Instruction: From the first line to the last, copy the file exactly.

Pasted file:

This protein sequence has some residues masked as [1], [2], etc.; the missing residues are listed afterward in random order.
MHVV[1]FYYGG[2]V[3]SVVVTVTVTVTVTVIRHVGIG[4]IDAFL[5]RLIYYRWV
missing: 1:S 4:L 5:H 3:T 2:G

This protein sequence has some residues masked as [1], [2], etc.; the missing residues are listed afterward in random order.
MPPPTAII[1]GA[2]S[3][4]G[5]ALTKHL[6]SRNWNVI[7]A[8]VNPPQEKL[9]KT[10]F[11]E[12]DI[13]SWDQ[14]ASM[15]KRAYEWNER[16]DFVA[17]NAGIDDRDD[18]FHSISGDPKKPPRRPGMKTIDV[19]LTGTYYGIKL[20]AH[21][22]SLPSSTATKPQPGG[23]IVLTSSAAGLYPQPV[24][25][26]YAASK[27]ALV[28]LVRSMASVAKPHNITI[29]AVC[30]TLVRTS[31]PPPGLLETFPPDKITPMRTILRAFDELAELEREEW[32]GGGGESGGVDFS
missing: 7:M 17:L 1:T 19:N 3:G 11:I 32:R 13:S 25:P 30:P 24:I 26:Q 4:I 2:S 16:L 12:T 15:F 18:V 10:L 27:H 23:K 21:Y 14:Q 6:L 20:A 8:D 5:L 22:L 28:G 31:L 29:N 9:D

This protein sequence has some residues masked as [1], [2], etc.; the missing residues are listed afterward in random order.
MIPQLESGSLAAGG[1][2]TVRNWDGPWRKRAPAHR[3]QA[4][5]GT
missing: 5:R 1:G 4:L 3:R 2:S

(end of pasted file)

This protein sequence has some residues masked as [1], [2], etc.; the missing residues are listed afterward in random order.
MHVV[1]FYYGG[2]V[3]SVVVTVTVTVTVTVIRHVGIG[4]IDAFL[5]RLIYYRWV
missing: 1:S 4:L 5:H 3:T 2:G

This protein sequence has some residues masked as [1], [2], etc.; the missing residues are listed afterward in random order.
MPPPTAII[1]GA[2]S[3][4]G[5]ALTKHL[6]SRNWNVI[7]A[8]VNPPQEKL[9]KT[10]F[11]E[12]DI[13]SWDQ[14]ASM[15]KRAYEWNER[16]DFVA[17]NAGIDDRDD[18]FHSISGDPKKPPRRPGMKTIDV[19]LTGTYYGIKL[20]AH[21][22]SLPSSTATKPQPGG[23]IVLTSSAAGLYPQPV[24][25][26]YAASK[27]ALV[28]LVRSMASVAKPHNITI[29]AVC[30]TLVRTS[31]PPPGLLETFPPDKITPMRTILRAFDELAELEREEW[32]GGGGESGGVDFS
missing: 7:M 17:L 1:T 19:N 3:G 11:I 32:R 13:S 25:P 30:P 24:I 26:Q 4:I 2:S 16:L 12:T 15:F 18:V 10:L 27:H 23:K 21:Y 14:Q 6:L 20:A 8:D 5:L 22:L 28:G 31:L 29:N 9:D

This protein sequence has some residues masked as [1], [2], etc.; the missing residues are listed afterward in random order.
MIPQLESGSLAAGG[1][2]TVRNWDGPWRKRAPAHR[3]QA[4][5]GT
missing: 5:R 1:G 4:L 3:R 2:S